In an age when all political discourse seems to consist solely of people yelling from the furthest extremes of every position, the most difficult task isn’t to express a genuinely moderate point of view, but to express a contentious point of view in such a way that reasonable people can hear you. Scott Thurman’s advocacy documentary The Revisionaries manages to do exactly that.
The movie examines how the Texas State Board of Education, a political body consisting of elected members, votes every ten years on the standards that all textbooks in the state must adhere to. Thurman’s cameras capture the public-debate sessions held by the board at a time when it’s overseen by a religious and political conservative who seeks to introduce concepts such as intelligent design into the science curriculum. He has avid supporters, as well as ardent enemies, and Thurman engages viewers by explaining early on how this affects the entire country, not just the Lone Star State.
Since Texas is one of the largest customers of textbooks in the U.S., the publishers of those books must alter the content of their products for the state to be able to buy them. So, it turns out that what this elected body decides pretty much dictates what is taught in high schools all across America.
Thurman centers the film on dentist and politician Don McLeroy, a conservative Christian so committed to his beliefs that we glimpse him talking about issues regarding both church and state to patients as he works on their teeth. He’s the chairman of the State Board of Education, and he plans on using his power and influence to have intelligent design taught alongside evolution in science classes. He has allies on the board, but there are also passionate detractors who oppose his efforts, including Southern Methodist University anthropology professor Ron Wetherington, who testifies passionately before the group about how McLeroy’s plan actually harms students.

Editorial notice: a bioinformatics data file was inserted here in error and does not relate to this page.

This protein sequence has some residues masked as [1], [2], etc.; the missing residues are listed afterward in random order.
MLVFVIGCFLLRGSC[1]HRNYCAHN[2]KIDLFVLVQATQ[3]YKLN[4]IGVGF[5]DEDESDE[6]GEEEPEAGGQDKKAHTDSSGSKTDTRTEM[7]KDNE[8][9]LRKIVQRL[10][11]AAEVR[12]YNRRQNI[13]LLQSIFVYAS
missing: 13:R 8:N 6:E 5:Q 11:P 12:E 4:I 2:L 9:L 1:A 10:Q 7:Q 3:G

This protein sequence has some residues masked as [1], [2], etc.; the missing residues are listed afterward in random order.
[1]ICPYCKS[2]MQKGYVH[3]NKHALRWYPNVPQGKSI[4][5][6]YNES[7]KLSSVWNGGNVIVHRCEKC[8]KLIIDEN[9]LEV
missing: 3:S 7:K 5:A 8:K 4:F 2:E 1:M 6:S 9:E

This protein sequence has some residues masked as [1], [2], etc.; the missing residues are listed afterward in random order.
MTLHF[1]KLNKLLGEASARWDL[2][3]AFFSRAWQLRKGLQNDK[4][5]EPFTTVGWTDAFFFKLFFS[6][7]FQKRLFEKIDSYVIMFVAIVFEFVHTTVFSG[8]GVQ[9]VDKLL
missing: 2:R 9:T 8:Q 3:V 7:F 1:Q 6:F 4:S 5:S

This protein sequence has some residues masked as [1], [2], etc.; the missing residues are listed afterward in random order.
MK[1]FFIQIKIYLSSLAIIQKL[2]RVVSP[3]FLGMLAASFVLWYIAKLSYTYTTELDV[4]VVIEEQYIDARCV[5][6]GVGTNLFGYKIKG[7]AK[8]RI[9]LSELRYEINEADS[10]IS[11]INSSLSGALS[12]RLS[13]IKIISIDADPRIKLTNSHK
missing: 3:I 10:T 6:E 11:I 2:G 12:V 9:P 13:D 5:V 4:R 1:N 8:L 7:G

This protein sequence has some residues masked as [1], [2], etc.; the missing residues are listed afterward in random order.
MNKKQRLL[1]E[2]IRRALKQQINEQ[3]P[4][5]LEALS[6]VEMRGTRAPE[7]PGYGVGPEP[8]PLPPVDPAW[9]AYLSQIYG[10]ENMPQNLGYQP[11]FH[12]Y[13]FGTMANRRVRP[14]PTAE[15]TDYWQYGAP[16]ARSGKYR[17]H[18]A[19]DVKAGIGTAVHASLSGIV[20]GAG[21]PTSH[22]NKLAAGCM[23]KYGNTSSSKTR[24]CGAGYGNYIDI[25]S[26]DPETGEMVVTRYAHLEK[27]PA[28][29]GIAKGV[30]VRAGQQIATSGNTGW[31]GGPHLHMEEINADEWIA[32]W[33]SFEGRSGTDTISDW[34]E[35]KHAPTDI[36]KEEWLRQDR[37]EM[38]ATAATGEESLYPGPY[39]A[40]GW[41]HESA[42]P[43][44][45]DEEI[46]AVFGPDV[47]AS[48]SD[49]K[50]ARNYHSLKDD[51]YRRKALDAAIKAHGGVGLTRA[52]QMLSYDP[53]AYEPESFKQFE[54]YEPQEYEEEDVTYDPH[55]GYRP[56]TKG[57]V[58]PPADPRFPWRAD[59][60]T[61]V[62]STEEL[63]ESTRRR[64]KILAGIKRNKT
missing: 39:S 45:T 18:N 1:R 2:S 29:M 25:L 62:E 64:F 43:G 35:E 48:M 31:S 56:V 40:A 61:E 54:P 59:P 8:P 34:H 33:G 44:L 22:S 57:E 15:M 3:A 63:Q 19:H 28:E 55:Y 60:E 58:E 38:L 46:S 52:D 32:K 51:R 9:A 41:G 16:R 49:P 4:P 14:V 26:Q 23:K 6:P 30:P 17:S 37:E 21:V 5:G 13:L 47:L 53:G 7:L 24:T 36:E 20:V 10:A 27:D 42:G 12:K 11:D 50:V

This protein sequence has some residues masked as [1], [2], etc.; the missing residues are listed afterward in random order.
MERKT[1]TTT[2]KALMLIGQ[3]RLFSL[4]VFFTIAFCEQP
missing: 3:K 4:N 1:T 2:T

What makes The Revisionaries such a gripping experience is that the director has footage from these public hearings, in which experts express their opinions before the elected officials and the members of the board squabble amongst themselves. It’s a sickening, infuriating portrait of the sausage-making process that is 21st century American politics.
Just when this heated battle over who gets to determine what can be called “science” comes to an end, the whole debate starts again with even more amplified rhetoric as the board then turns its attention to the question of history. Again, Thurman’s film gives us fly-on-the-wall access to how a lack of communication -- and a self-serving belief in what’s right -- leads to a process in which even people directly involved despair at what -- if anything -- they’ve accomplished.
Those who dismiss The Revisionaries as little more than a Michael Moore knockoff will miss why Thurman’s film is such essential viewing. While the movie makes no bones about where it stands on the issues being debated, it doesn’t reveal why you should hold a particular position. Instead, it presents viewers an unfiltered view of everything that we shouldn’t want our government and our democracy to be. It’s a film that strives for reason by showing the inevitable downside of behaving unreasonably.
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- Released: 2012
- Review: In an age when all political discourse seems to consist solely of people yelling from the furthest extremes of every position, the most difficult task isn’t to express a genuinely moderate point of view, but to express a contentious point of view in such a… (more)